As a queer magickal practitioner, Lee Harrington’s and Tai Fenix Kulystin’s anthology Queer Magic: Power Beyond Boundaries was a revelation for me.
My copy of this book is so marked up with underlines and notes in the margins, it’s become a personal artifact of my own journey as a witch grappling with my gender identity. I had so many “aha” moments reading this book, it helped shape me, my sense of self, and my witchcraft in ways I can’t even quantify.
A collection of essays, interviews, poems, and artwork, Queer Magic is more than just an academic journal on the intersection of queerness and paganism: it’s a crystalized moment in time, an anthology of experiences and feelings of queer magickal practitioners in the late 2010s: one that will be referred to and, I hope, regularly expanded upon with additional volumes in the decades to come, as our cultural understanding deepens.
Among the highlights for me:
- Yvonne Aburrow’s “Inclusive Wicca Manifesto.” Wicca should welcome people of all abilities, gender identities, sexual orientations, ages, and backgrounds. Aburrow offers practical ways in which to make a welcome environment for all witches and aspiring practitioners within your community.
- Maisha Najuma Aza’s “Queering Tantra: A Queer Black Woman’s Perspective.” A queer black lesbian activist shares her experiences with Tantra and celebrates its life-changing power.
- Pavini Moray’s “The Glitterheart Path of Connecting with Transcestors.” Connect with the transgender people who came before and those who will come after you in a similar way in which you’d work with your blood ancestors and descendants.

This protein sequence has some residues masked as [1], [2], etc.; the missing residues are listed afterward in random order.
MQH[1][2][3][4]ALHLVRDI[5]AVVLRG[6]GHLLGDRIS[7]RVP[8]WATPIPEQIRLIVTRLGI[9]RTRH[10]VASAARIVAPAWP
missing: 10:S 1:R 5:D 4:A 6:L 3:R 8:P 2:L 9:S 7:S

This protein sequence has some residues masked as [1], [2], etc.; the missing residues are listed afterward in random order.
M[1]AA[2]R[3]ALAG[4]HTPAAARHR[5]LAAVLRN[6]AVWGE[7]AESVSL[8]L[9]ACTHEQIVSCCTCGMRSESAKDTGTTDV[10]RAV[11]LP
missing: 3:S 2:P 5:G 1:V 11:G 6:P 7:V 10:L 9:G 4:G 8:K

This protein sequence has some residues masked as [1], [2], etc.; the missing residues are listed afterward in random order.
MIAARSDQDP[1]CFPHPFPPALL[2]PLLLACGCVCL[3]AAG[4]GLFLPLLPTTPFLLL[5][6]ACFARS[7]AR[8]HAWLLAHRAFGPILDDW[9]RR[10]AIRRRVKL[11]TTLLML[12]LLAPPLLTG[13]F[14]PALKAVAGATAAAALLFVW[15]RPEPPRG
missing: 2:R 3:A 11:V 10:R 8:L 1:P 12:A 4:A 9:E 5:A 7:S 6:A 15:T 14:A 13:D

- Orion Foxwood’s “Queer-Fire Witchery: The Rainbow Flame That Melts the Soul-Cage, The Emerging Fluidity of Consciousness.” It’s crucial our magickal work and communities be intersectional and affirming for people of all walks of life, because these paths are made by and for those who have been disempowered by society. The cruelest trick would be to welcome in the marginalized and then tell them they can’t do magick unless their work mimics the shapes of the oppressions they are trying to escape from.
- Susan Harper’s “For Thou Art Goddess: Creating Affirmative Goddess Community.” Our communities must go beyond welcoming and instead be affirming and co-creating with the marginalized, and this essay outlines specific ways to tweak our language and our rituals to do so.
- Ivo Dominguez, Jr.’s “Redefining and Repurposing Polarity.” Too many magickal practices are stuck on binary polarity as a means to generate energy. Polarity is much more nuanced than that, as explained in this essay.
- Yin Q’s “Blood, Body, Birth, and Emptiness: Queer Magic in My Life and Work.” BDSM and magickal practice intersect in unexpected ways.
- Sam “Eyrie” Ward’s “The Maypole and the Labyrinth: Reimagining the Great Rite.” Rethinking the symbols of the Great Rite in new, nonbinary ways.
- Steve Kenson’s “Queer Journey of the Wheel.” Reimagining the Wheel of the Year in a queer context.
(Did I just highlight half the book’s contents? Um, yeah.)
Simply put: This book is a must-read and must-own for queer magickal practitioners, and for those who wish to make their magickal communities more open, inclusive, and affirming to queer people.